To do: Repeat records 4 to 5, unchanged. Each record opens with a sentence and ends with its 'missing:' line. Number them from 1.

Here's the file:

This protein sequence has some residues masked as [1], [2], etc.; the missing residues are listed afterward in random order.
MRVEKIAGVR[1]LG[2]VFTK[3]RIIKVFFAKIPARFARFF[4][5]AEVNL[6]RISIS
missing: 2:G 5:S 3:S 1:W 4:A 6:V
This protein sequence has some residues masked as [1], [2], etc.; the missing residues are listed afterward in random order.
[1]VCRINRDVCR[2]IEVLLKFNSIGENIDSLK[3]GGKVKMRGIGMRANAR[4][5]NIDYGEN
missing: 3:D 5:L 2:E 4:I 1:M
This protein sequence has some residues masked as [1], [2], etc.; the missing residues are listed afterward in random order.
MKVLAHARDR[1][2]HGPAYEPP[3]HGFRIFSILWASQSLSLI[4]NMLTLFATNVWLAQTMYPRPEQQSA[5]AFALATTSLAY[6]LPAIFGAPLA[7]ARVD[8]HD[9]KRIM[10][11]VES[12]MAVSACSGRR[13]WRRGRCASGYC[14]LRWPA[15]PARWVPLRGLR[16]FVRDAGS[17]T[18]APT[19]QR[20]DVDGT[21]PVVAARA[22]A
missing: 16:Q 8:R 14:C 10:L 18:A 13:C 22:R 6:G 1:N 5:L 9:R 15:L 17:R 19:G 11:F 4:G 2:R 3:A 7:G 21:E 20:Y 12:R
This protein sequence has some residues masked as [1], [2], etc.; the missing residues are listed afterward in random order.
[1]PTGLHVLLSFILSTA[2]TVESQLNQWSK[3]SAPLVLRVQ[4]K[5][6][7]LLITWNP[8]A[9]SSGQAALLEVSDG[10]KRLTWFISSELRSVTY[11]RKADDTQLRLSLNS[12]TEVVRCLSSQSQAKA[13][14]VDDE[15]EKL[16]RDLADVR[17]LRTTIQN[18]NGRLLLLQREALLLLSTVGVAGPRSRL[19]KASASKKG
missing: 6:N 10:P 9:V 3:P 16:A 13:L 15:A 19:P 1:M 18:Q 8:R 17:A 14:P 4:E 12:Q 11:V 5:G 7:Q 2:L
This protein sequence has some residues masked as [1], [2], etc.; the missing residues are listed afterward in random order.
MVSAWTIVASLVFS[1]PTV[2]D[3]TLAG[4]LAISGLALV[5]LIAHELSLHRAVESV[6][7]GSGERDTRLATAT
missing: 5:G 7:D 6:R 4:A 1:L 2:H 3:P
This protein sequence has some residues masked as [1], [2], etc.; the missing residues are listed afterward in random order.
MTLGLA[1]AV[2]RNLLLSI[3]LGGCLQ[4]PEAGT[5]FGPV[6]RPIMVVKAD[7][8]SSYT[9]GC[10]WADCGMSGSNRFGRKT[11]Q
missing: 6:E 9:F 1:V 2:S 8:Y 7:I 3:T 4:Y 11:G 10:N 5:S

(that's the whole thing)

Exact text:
This protein sequence has some residues masked as [1], [2], etc.; the missing residues are listed afterward in random order.
[1]PTGLHVLLSFILSTA[2]TVESQLNQWSK[3]SAPLVLRVQ[4]K[5][6][7]LLITWNP[8]A[9]SSGQAALLEVSDG[10]KRLTWFISSELRSVTY[11]RKADDTQLRLSLNS[12]TEVVRCLSSQSQAKA[13][14]VDDE[15]EKL[16]RDLADVR[17]LRTTIQN[18]NGRLLLLQREALLLLSTVGVAGPRSRL[19]KASASKKG
missing: 6:N 10:P 9:V 3:P 16:A 13:L 15:A 19:P 1:M 18:Q 8:R 17:A 14:P 4:E 12:Q 11:V 5:G 7:Q 2:L
This protein sequence has some residues masked as [1], [2], etc.; the missing residues are listed afterward in random order.
MVSAWTIVASLVFS[1]PTV[2]D[3]TLAG[4]LAISGLALV[5]LIAHELSLHRAVESV[6][7]GSGERDTRLATAT
missing: 5:G 7:D 6:R 4:A 1:L 2:H 3:P